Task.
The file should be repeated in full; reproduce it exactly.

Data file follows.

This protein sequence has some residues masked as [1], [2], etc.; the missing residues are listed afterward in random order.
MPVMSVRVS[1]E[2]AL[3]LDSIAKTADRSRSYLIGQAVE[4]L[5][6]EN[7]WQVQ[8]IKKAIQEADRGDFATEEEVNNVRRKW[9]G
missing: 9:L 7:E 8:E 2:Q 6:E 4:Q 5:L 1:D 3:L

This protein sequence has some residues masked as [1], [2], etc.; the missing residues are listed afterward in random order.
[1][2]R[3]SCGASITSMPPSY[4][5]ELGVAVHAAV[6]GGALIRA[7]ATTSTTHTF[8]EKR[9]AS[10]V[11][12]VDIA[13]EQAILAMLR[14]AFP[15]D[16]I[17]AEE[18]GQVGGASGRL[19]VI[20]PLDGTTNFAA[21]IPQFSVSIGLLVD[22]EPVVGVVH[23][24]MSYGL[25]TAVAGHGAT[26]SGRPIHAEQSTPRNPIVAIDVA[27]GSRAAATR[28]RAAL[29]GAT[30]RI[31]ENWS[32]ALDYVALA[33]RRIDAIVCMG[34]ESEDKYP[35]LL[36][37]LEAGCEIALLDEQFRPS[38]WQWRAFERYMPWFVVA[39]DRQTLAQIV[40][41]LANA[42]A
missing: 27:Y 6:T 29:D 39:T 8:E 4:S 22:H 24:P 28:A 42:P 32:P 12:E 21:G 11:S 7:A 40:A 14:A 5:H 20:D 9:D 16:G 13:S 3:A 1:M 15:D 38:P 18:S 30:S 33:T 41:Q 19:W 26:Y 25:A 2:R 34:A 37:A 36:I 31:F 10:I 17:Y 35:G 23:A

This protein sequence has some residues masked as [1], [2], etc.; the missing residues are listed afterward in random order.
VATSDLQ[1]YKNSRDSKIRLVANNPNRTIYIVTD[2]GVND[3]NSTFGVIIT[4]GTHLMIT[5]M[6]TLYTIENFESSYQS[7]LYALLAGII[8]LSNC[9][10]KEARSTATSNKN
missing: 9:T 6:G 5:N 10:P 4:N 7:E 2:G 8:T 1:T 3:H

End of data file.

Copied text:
This protein sequence has some residues masked as [1], [2], etc.; the missing residues are listed afterward in random order.
MPVMSVRVS[1]E[2]AL[3]LDSIAKTADRSRSYLIGQAVE[4]L[5][6]EN[7]WQVQ[8]IKKAIQEADRGDFATEEEVNNVRRKW[9]G
missing: 9:L 7:E 8:E 2:Q 6:E 4:Q 5:L 1:D 3:L

This protein sequence has some residues masked as [1], [2], etc.; the missing residues are listed afterward in random order.
[1][2]R[3]SCGASITSMPPSY[4][5]ELGVAVHAAV[6]GGALIRA[7]ATTSTTHTF[8]EKR[9]AS[10]V[11][12]VDIA[13]EQAILAMLR[14]AFP[15]D[16]I[17]AEE[18]GQVGGASGRL[19]VI[20]PLDGTTNFAA[21]IPQFSVSIGLLVD[22]EPVVGVVH[23][24]MSYGL[25]TAVAGHGAT[26]SGRPIHAEQSTPRNPIVAIDVA[27]GSRAAATR[28]RAAL[29]GAT[30]RI[31]ENWS[32]ALDYVALA[33]RRIDAIVCMG[34]ESEDKYP[35]LL[36][37]LEAGCEIALLDEQFRPS[38]WQWRAFERYMPWFVVA[39]DRQTLAQIV[40][41]LANA[42]A
missing: 27:Y 6:T 29:D 39:T 8:E 4:S 22:H 24:P 28:A 42:P 32:P 12:E 21:G 11:S 7:A 40:A 14:A 5:H 20:D 9:D 16:G 13:S 3:A 1:M 15:D 38:P 18:S 30:S 33:T 41:Q 19:W 26:Y 25:A 2:R 34:A 37:A 36:I 31:F 10:I 17:Y 35:G 23:A

This protein sequence has some residues masked as [1], [2], etc.; the missing residues are listed afterward in random order.
VATSDLQ[1]YKNSRDSKIRLVANNPNRTIYIVTD[2]GVND[3]NSTFGVIIT[4]GTHLMIT[5]M[6]TLYTIENFESSYQS[7]LYALLAGII[8]LSNC[9][10]KEARSTATSNKN
missing: 9:T 6:G 5:N 10:P 4:N 7:E 2:G 8:T 1:T 3:H